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Tutor profile: Ellen F.

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Ellen F.
Math Tutor with 11 years experience, all levels
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Questions

Subject: Trigonometry

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Question:

Rewrite the expression as a single fraction: sec(x) + tan(x)

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Ellen F.
Answer:

Using trigonometric identities and reciprocals, we can rewrite the above expression in terms of sin(x) and cos(x) to be better able to simplify things. Doing that, we have: sec(x) + tan(x) = 1/cos(x) + sin(x)/cos(x). Since we have a common denominator in cos(x), we can simply add the numerators to make this a single fraction: (1 + sin(x)) / cos(x).

Subject: Calculus

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Question:

Air is being pumped into a spherical balloon at the rate of 4.5 cubic inches per minute. Find the rate of change of the radius when the radius is exactly 2 inches.

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Ellen F.
Answer:

Since we want to find out how the radius of a balloon is changing at the same time the volume of the balloon is changing, we start with the formula for volume of a sphere which is V = (4/3)PI(R^3) where R is the radius and PI is the irrational number approximately 3.14. To find out how the volume is changing, we differentiate the equation implicitly with respect to t (time). So we get dV/dt = 4PIR^2(dR/dt). Now we can fill in the given pieces of the equation. We know that the volume is changing at a rate of 4.5 cubic inches per minute, so dV/dt = 4.5. We also know that we want to find the radius' rate of change when the radius exactly equals 2 inches, so R = 2. Plugging these knowns into the equation yields 4.5 = 4PI(4)(dR/dt), which simplifies to 4.5 = 16PI(dR/dt). We want to find dR/dt, so we can divide both sides of the equation by 16PI and see that our answer is 0.09 cubic inches per minute. This is the rate at which the radius is changing as we blow air into the balloon.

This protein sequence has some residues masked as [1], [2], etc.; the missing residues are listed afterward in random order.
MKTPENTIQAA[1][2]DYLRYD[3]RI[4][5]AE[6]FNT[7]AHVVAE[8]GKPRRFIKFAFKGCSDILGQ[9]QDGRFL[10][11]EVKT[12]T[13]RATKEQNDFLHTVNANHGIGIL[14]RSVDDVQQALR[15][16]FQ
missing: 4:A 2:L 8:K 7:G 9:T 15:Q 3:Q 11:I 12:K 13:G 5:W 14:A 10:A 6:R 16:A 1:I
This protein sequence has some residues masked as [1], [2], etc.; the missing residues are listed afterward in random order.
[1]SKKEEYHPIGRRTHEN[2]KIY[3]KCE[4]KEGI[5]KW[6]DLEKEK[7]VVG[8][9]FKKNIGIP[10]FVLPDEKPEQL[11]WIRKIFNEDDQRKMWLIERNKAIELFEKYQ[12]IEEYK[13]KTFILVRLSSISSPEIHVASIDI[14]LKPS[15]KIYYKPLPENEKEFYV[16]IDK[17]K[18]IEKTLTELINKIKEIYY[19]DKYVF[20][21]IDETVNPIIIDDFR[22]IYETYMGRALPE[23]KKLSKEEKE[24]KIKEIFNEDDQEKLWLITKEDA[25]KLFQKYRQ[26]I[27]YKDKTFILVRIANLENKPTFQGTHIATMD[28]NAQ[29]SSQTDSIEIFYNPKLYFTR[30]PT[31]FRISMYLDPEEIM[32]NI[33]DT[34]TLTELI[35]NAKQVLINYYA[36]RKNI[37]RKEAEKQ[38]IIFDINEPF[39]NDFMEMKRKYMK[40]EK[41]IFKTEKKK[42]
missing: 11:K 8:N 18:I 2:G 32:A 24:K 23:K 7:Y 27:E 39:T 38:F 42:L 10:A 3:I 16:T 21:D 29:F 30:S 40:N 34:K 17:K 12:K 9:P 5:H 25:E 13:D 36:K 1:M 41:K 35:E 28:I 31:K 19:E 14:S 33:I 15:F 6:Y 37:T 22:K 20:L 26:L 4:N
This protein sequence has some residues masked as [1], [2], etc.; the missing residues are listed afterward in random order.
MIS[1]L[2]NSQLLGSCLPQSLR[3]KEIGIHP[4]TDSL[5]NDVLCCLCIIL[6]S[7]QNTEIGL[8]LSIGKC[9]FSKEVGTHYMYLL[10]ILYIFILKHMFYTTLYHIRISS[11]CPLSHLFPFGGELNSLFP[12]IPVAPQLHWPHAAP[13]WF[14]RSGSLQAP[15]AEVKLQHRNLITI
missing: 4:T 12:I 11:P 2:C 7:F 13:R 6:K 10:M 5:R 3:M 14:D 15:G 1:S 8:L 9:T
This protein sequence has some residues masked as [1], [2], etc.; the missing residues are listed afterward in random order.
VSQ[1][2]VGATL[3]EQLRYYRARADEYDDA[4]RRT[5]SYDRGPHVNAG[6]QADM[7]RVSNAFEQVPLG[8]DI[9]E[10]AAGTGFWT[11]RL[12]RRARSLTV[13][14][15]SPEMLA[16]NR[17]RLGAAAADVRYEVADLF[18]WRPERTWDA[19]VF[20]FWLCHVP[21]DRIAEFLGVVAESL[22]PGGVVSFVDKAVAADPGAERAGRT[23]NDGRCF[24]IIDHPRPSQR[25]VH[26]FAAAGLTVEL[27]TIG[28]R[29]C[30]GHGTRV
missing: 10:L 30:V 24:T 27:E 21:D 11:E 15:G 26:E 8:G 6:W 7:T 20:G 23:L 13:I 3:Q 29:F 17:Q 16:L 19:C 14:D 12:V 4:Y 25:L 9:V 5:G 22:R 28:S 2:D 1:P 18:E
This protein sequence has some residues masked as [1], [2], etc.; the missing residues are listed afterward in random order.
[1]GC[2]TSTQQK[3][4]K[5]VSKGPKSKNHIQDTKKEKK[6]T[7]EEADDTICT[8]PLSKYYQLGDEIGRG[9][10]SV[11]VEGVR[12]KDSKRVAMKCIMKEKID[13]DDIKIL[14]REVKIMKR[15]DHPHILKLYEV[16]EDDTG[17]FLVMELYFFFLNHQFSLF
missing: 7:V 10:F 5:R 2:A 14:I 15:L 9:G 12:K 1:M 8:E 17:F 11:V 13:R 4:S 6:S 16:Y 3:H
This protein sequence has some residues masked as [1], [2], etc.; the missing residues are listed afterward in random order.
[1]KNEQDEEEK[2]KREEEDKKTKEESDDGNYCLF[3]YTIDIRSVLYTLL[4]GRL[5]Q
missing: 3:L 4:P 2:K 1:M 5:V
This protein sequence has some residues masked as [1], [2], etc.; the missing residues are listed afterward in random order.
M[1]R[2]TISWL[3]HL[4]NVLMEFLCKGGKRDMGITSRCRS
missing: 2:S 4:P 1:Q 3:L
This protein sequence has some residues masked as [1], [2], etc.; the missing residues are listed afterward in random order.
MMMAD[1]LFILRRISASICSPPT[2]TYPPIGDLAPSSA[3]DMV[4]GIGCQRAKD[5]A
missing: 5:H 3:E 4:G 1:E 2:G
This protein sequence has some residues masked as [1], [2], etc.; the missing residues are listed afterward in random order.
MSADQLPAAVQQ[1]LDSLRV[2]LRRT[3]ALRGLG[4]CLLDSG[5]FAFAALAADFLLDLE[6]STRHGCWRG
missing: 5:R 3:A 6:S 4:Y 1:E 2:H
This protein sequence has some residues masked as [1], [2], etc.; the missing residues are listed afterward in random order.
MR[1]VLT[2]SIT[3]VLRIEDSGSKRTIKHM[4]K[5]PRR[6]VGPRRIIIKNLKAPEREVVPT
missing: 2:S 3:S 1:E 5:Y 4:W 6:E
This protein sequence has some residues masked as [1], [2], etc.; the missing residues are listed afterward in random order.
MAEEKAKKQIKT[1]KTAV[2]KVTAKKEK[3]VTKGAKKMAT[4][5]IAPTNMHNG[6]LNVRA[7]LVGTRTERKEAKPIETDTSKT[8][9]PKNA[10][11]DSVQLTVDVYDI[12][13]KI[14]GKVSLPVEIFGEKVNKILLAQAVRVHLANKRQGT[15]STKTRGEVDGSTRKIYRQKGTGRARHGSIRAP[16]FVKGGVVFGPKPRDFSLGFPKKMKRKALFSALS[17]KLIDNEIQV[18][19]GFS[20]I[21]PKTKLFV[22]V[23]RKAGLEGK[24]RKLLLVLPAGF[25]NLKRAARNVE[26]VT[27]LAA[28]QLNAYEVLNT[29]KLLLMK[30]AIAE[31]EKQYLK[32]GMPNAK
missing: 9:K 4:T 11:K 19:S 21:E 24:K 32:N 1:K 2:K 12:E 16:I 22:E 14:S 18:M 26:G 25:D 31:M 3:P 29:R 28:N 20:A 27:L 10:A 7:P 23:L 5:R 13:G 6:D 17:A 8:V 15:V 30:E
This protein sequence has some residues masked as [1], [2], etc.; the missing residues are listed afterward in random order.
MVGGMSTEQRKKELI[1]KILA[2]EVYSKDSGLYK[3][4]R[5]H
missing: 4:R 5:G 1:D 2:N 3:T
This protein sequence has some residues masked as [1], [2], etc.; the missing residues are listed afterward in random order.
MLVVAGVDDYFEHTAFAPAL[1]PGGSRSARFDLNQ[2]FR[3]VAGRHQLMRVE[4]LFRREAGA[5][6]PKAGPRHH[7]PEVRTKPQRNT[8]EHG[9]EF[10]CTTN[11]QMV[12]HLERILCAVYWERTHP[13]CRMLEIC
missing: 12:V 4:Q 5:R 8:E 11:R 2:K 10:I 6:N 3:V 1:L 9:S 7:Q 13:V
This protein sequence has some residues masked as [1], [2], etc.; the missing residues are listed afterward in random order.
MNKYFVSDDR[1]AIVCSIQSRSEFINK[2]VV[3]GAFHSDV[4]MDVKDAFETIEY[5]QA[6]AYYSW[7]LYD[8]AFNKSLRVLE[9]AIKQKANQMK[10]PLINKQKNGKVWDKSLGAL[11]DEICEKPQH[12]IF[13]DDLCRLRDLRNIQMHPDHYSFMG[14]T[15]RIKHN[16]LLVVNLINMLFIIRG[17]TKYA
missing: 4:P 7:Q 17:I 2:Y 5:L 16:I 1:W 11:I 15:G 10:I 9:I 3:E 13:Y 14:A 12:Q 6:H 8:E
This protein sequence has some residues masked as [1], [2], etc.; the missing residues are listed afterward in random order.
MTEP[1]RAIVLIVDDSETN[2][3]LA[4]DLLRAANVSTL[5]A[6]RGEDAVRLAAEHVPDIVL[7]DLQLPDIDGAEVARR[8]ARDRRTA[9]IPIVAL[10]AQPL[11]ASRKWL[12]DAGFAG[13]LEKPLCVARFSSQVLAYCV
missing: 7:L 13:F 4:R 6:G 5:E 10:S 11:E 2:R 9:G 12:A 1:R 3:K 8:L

Subject: Statistics

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Question:

The wood material used for the roof of an ancient Japanese temple comes from northern Europe. The wooden roof must withstand as much as 100cm of snow in the winter. Architects conducted a study to estimate the mean bending strength of the wood material used for the roof. A sample of 25 pieces of wood were tested and yielded the following estimates of breaking strength: mean = 75.4cm, standard deviation = 10.9cm. Estimate the true average breaking strength of the wood using a 90% confidence interval and interpret the result.

Inactive
Ellen F.
Answer:

Using the formula for confidence intervals, we see that the formula translates to (75.4 - ((1.711)(10.9/5)) and (75.4 + ((1.711)(10.9/5)). This means our confidence interval for the true average breaking strength is (71.67, 79.13). This presents a difficult situation for the architects in that the wood must be able to sufficiently hold up to 100cm of snow, however according to our calculations, 90% of the time, the wood will only hold between 71.67cm and 79.13cm of snow. Therefore we can conclude that the wood used for the roof is not strong enough to withstand the snowfall amounts of a Japanese winter.

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